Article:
I havent played with my band for a while, but recently we got back together to play some stuff for later the year. It kinda feels loose and unfocused, kinda just playing through stuff. What are some of your suggestions about how to have a good practice? What do you guys do during practice? And also, we have never made our own stuff, just because we played covers last year and thats it. But I really want to start writing our own stuff. What do you guys do when you get together with your band to write?
practice with a metronome that everyone can hear (run it through the PA if you have one so that it's loud enough).

record your practice so you can listen to the playback and determine whereyour weaknesses are.

as far as writing, i start the process on my own, coming up with riffs and piecing them together... maybe a few one-liners to give the singer somewhere to start with lyrics. then i bring what i've got to the table for the entire band to hear/make suggestions/start writing their own parts (which they do on their own time for the most part - only time NEW material is practiced at practice is in the very early stages of bouncing ideas off each other. once it's "written" it's no longer what we call "new," so we run through it at practice same as we would a cover song). each time the process is a little different, and it really depends on the material you're working with. prog, for example, requires a LOT of interraction between members in the writing stage, whereas for pop-punk the guitarist can lay down a few chords, show up to practice, and the drummer can immediately lay down a beat, so forth and so on.
When writing songs I actually have a fully formed song ready to show the band. I usually record a demo track of it and have chord sheets for everyone. "Responsibility" on my profile is a good example of where I have recorded a demo and sent it to the band. It now has lyrics and drums, but you can get a clear idea of how I'd like the song to sound.
And no, Guitar Hero will not help. Even on expert. Really.
Me and my guitarist do writing behind are computers. We fire up Guitar Pro/Fruity Loops and work out some parts for the song. We also add some concept drums and bass completely open for interpretation for their respective bandmembers.

This way we have a complete song ready for rehearsals, and we can finetune the entire thing.
Begin practice with a set list and play as if you were playing a live show, bonus if you can record yourself for later evalulation (outside of practice, or the next day). You usually know which sections are weakest, work on those together, first the section, then from the beginning. Try to add one new song a month, or more if you're really productive.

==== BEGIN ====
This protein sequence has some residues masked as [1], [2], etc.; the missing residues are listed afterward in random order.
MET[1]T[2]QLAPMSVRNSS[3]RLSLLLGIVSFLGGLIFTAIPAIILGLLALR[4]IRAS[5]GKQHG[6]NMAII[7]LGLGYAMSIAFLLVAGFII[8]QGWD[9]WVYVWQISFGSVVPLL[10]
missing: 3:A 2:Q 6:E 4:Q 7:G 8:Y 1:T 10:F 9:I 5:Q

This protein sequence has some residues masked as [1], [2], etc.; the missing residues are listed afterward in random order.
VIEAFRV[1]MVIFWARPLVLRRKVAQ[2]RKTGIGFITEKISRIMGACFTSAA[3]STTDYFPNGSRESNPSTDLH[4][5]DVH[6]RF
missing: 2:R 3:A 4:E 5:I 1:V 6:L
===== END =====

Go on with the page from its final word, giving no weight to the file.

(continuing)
I've used a couple different approaches to song writing as a group. I find that if you plan to write a complete song yourself, try to identify the strenghts and weakness of your bandmates (and yourself). You own band is really your primary audience, so first make songs you and your bandmates will like. Write with everyone in mind.

Those times you don't have a complete song, just play the part you wrote and see what everyone comes up with to accompany that part. In those cases, I would save the arrangement for last. Really listen to what your bandmates are playing, it's your best source for more ideas (especially the "mess-ups"). Don't automatically fall in love with your own riffs, sometimes a month or two passes and that riff that seemed so perfect and important sounds stale or cliche.

You may go through writing slumps, I recall playing the same six songs for probably four months, but stick with it those things pass.

I also find that stopping in the middle of what you're doing to 'give a lesson' during practice is generally counter-productive. Finish the song/section no matter how bad it sounds, then go back to explain the part that's not sounding right. Avoid noodling while someone is talking or playing a part for the first time.
Thanks for the tips. I had another practice today (not with the whole band, just pretty much just me and the singer) It felt like it was pretty productive (practicing techniques and working out our parts for covers) But still the whole songwriting part felt like it wasnt work. Maybe im just one of the people that write on his own and share with the band later, I find it hard to be productive writing with bandmates for some reason.